Low, Slow and oh so Mellow.
With a long career under his belt, this self-titled collection is Roby’s seventh solo album. It is deep and introspective, with Roby’s well-worn, seasoned voice befitting his laments of troubled times, which range from slow dirge to relatively speaking, slightly more upbeat yeehaw drawls.
Roby is joined by a wealth of musicians and special guests who bring light and shade to his often dark and complex subject matter. One or two of his influences show through. Particularly Elvis Costello on ‘Only Once‘ and ‘I Don’t Believe It’s Magic‘. Accompanied by Amy Helm (daughter of Levon) on harmony vocals, the latter’s chorus is uncannily reminiscent of ‘So Like Candy‘ (Paul McCartney/Elvis Costello). Helm also works her magic in ‘New Day‘, where her seemingly double-tracked harmony vocals bring a beautiful gospel choir sound to compliment Roby’s strong melody in this reworking of a previous release.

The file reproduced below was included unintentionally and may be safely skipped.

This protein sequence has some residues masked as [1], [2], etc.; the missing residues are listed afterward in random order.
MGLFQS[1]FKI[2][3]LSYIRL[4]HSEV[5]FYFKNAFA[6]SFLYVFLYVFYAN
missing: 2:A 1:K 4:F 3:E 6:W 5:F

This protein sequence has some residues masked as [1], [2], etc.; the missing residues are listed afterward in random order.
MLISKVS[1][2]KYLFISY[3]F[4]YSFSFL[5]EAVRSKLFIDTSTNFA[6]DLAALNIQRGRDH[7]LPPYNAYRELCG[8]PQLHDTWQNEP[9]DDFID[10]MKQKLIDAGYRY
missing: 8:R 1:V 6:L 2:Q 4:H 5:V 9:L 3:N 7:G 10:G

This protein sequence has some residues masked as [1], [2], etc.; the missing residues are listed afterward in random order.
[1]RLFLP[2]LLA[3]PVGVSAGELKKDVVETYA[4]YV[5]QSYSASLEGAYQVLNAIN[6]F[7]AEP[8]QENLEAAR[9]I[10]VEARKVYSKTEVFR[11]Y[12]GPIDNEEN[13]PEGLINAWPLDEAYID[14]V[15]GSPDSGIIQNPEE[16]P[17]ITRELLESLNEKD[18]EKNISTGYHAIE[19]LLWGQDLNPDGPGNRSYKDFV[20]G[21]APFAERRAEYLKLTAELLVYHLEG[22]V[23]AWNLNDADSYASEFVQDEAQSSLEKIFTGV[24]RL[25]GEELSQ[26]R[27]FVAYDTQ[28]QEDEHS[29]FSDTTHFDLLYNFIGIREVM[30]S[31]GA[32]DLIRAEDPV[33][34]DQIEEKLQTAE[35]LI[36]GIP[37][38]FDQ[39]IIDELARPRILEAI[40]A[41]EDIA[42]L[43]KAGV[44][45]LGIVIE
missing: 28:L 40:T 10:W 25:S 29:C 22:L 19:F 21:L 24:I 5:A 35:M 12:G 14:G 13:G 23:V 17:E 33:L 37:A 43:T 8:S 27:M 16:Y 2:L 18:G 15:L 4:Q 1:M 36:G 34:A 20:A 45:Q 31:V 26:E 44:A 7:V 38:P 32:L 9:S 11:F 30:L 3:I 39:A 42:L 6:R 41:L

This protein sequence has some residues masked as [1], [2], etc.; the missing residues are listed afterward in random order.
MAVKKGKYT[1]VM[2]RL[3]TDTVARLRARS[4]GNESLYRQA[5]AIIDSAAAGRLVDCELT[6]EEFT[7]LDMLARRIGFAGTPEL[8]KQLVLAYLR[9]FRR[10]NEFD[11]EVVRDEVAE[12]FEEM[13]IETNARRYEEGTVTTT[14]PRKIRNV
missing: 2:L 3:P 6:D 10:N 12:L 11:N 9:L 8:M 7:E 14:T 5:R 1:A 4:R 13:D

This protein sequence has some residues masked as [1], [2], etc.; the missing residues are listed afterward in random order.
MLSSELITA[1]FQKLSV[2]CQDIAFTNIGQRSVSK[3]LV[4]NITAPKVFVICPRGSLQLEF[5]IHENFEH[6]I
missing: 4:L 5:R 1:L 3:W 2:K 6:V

They don’t come any deeper in mood or vocal prowess than ‘I Call Everybody Buddy‘. Not one for the faint-hearted, this song will not lighten a dark mood. But, on the other hand, with its whistling bridge, ‘Working On a New House‘ takes a more positive and strident turn as it tells about moving on. In a similar vein, ‘Leave it Behind‘ also looks to the future with the help of Dori Freeman and her light, fresh vocal.
There is beauty and wistfulness to Kenny Roby, but it is buried under a veil of woe, making this album a bit of a slow burner. However, stick with it, and Roby’s artistry shines through this wonderfully well-recorded and produced collection.
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